Now, an audiotape of a meeting on August 15, 1988, reveals that Ayatollah Ali Montazeri, then designated successor to Khomeini, addresses the clerics who carried out the executions and says: “let me be frank with you. You have committed the biggest crime in the Islamic Republic - a crime that will condemn us all in history.” Montazeri’s words led Ayatollah Khomeini to dismiss him as his heir apparent and pave the way for emergence of Ayatollah Ali Khamenei as his successor. Montazeri died in 2009 and his son, Ahmad, posted the thirty-year old audiotape on his website on August 9, 2016.
Montazeri’s description of the massacre compelled Iran’s clerical authorities, including the chief of Judiciary Sadegh Larijani, to admit and defend the executions. The audiotape also reveals the names of the clerics who carried out the criminal acts. They include Mostafa Pourmohammadi, then deputy intelligence minister and now minister of justice in President Rouhani’s cabinet; Hussein Ali Nayeri, then the religious judge at Evin Prison and now a high court judge; and Ebrahim Raeesi, then deputy prosecutor of Tehran and now head of Astan Quds Razavi - one of the largest Shiite shrine-based religious institutions in Iran.
As we approach the 30th anniversary of the massacre, the families of the victims are still waiting for justice. Every year while they gather to demand the truth from the government, they are harassed and violently dispersed by security forces. This is an example of the behavior that impels Iran’s theocratic dictatorship to reject the legitimacy of both the International Criminal Court (ICC) and the Universal Declaration of Human Rights. Other reasons for Iran’s refusal to join the ICC have to do with penalties provided in Iran’s criminal law, including whipping, stoning, cutting off of body parts and mistreatment of minorities. While they see no problem in Muslims committing mass murder against other Muslims, Iran’s theocrats maintain that Non-Muslim judges cannot judge Muslims.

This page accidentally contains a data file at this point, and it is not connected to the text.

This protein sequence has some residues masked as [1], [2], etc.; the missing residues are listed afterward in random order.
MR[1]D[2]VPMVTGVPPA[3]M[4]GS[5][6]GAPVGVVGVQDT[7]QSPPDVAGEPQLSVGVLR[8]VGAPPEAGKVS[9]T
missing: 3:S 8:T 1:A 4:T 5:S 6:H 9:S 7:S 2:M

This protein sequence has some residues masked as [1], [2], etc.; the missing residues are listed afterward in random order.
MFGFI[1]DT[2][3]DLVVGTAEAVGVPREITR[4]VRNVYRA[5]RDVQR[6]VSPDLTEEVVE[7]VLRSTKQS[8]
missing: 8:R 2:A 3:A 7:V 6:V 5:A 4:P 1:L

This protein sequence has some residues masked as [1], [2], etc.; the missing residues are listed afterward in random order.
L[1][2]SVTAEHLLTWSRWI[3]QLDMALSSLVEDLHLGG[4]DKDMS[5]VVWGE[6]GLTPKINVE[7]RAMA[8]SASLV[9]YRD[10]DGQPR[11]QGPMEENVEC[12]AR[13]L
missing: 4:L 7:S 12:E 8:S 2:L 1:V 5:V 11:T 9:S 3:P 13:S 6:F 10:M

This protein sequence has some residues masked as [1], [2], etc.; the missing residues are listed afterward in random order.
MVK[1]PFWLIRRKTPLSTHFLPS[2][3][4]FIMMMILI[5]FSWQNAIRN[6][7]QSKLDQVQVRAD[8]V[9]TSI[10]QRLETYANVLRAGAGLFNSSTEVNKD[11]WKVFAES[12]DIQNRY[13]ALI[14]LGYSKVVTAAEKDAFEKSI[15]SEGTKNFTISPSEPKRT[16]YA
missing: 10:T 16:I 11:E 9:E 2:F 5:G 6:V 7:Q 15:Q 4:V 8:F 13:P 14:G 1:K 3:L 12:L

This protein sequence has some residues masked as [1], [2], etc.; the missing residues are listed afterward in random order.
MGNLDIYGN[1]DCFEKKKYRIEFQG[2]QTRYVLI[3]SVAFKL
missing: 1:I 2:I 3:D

In 2009, following the suppression of a popular movement against the rigged presidential election, more than 200 Iranian lawyers and human rights activists appealed to the ICC prosecutor to investigate the violence committed by Iran’s security forces. Those who took this initiative knew that the ICC is procedurally barred from responding to their request. They simply wanted to inform the international community about the Iranian government’s relentless violence against the civil society. Canada is the only country that condemns Iran’s 1988 massacre of political prisoners as crime against humanity. The legal basis for the court's jurisdiction regarding Iran would be a referral by the UN Security Council under Chapter VII of the UN Charter but political interests of the members with veto power prevent the realization of this option.
We, the undersigned, consider the 1988 massacre of Iranian political prisoners to be a clear case of Crime against Humanity. We urge international human rights organizations and the United Nations Human Rights Council to condemn the Islamic Republic of Iran for its systematic hostility to the civil and political rights of its citizens.